Just look at that snow sparkle


A blanket of glittery snow

Sparkly snow//Photo by Flickr User pellaea, on Wikimedia Commons

There are those days. The ones where you walk out your front door and the crystal chandelier has fallen from the sky, illuminating the white world around you with a trillion shining glimmers of light.

Meteorologists call this phenomenon snow sparkle, for reasons that are simple enough to understand.

“As the sun comes down and hits those ice crystals, they act like mirrors. So what you’re seeing is individual ice crystals that the sun is reflecting off of,” says Steve Ackerman, a professor of atmospheric sciences and director of the Cooperative Institute for Meteorological Satellite Studies, who recently explained the phenomenon to Wisconsin Public Radio.

According to a 2010 Why Files article from Ackerman and his “weather guy” partner-in-crime, Jonathan Martin, professor and chair in the Department of Atmospheric and Oceanic Sciences, snow sparkle depends on the position of the snowflake relative to your eyes. Glitter happens when these angles are just right.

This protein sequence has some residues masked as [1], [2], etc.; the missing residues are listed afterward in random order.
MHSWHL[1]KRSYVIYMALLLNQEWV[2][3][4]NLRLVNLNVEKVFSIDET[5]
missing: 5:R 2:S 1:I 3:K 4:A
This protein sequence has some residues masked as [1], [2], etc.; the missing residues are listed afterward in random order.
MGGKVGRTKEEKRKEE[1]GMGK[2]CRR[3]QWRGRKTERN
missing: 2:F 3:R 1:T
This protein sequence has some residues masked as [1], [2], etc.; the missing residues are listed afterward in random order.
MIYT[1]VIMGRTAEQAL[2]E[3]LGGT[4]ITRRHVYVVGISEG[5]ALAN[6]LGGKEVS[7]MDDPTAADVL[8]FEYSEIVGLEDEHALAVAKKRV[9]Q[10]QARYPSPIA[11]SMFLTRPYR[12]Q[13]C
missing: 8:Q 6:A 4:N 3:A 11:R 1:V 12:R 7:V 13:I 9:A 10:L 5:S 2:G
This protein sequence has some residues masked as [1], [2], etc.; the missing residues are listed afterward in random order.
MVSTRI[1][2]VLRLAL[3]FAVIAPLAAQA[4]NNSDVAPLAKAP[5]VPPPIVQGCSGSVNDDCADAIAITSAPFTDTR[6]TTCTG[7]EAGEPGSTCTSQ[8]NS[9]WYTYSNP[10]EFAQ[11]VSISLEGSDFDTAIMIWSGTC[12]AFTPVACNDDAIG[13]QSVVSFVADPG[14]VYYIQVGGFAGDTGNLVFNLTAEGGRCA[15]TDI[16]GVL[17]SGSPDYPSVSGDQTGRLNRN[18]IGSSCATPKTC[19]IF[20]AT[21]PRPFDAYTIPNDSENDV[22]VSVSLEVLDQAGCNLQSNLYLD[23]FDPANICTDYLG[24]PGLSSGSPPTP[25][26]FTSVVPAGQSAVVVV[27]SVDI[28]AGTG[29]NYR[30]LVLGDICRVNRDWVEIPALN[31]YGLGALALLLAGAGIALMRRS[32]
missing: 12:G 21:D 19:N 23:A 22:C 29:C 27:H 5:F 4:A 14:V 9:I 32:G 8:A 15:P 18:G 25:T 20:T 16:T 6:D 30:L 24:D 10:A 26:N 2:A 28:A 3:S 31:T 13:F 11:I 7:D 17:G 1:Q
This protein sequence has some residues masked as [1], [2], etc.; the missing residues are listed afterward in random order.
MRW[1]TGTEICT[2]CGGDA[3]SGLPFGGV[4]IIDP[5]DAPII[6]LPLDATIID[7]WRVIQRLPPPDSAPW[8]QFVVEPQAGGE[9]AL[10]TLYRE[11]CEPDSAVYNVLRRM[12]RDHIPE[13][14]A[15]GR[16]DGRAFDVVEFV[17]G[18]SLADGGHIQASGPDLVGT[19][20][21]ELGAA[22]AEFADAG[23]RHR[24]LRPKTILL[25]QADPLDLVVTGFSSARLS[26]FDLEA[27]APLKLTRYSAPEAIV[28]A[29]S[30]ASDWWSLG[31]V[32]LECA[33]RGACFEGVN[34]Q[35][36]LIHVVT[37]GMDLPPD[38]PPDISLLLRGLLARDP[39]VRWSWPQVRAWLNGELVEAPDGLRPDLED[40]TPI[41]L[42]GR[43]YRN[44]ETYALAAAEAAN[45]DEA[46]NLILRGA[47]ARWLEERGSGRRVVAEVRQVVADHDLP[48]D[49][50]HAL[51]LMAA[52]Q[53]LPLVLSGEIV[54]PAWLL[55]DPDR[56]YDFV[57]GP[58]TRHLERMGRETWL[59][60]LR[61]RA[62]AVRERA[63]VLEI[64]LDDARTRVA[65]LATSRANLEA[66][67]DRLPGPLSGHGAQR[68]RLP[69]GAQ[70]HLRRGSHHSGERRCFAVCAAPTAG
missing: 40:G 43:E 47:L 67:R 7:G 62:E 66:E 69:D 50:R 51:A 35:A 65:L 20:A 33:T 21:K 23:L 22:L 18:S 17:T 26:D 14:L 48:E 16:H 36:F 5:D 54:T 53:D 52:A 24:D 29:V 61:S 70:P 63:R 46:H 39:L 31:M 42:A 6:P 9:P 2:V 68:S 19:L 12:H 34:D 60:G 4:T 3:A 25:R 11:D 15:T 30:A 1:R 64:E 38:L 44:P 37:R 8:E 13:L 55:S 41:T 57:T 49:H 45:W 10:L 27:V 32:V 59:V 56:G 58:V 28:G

Sometimes, you’ll see color reflected back. As sunlight hits individual crystals of snow and bounces back through air and water, the colors in that light separate, as in a rainbow, and your eye may catch a glimpse of colored glitter.

“The color begins to separate, just like in a rainbow. They get refracted, so you see red twinklings and so on,” Ackerman told WPR.

And the drier, the better. Wet snow grows larger crystals thanks to water vapor that attaches on to existing snowflakes, in a process called deposition. The ice crystals in dry snow typically stay separated.

For videos of snow sparkle, check out the links in the WPR story here.